Polished diamond prices softened in December as Indian liquidity dried up due to the government’s demonetisation policy, which eliminated 500 and 1,000 rupee notes.
The RapNet Diamond Index (RAPI), from the Rapaport Group, found the price of 1-carat, GIA-graded, polished diamonds fell 1.3% during the month, while 3-carat diamonds and 0.50-carat diamonds fell 1% and 2.2%, respectively.
Meanwhile, 0.30-carat diamonds were the only category to record an increase in price, edging up 0.2%.
Overall, the price for 1-carat diamonds declined 3% in the fourth quarter of the year and 5% for the full year.
According to the report, sentiment in the industry improved despite the slowdown as US consumer confidence rose. It said record equity prices and the Federal Reserve’s decision to raise interest rates signal an improving economic outlook in the US, as well as the strong dollar which is expected to increase domestic spending.
Despite this, Rapaport said other markets remain cautious. Chinese tourist spending was restrained as the yuan currency depreciated 7%, but expectations are positive for sales in mainland China as it enters its New Year on 28 January.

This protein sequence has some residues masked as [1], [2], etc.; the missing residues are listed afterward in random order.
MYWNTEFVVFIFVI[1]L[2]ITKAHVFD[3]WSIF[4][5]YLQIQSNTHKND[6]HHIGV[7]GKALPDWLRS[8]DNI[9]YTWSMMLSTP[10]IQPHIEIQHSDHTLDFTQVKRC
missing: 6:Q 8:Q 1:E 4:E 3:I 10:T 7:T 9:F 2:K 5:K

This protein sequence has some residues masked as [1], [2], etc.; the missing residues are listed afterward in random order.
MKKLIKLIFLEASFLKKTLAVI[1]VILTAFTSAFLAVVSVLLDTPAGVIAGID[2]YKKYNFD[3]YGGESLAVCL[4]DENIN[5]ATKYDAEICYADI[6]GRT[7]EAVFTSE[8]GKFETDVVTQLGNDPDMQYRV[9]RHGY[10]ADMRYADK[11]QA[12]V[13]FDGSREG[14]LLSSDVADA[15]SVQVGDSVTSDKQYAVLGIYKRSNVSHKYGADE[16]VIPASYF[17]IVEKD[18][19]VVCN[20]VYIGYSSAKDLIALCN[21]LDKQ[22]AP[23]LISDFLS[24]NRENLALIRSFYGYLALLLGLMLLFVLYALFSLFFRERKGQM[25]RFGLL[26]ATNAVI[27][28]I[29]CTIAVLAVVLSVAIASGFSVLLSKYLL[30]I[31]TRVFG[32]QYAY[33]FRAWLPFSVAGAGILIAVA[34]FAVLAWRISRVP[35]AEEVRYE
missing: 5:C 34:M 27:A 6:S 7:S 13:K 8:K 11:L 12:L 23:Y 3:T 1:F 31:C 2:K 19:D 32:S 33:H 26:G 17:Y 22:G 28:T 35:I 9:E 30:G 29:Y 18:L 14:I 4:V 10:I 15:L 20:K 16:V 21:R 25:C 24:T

Indian jewellery sales slumped and are expected to remain subdued during the first half of the year due to demonetisation. Demand fell for lower-quality diamonds, typically supplied to India’s domestic market.
With a “very little” quantity of new supply available, rough demand slowed and polished inventory declined. This was seen on Rapnet – Rapport’s diamond trading network – where the number of diamonds listed fell 7% in December – but rose 21% throughout 2016.
The report said it expects polished trading to improve in the first quarter of 2017 as jewellery retailers replenish stock sold during the holiday shopping season. At the same time, rough demand is also projected to rise as manufacturers ramp up production to meet short-term polished demand.
It warned that miners must resist the temptation to raise rough prices in order to “preserve midstream profitability and sustain growth in the long term”.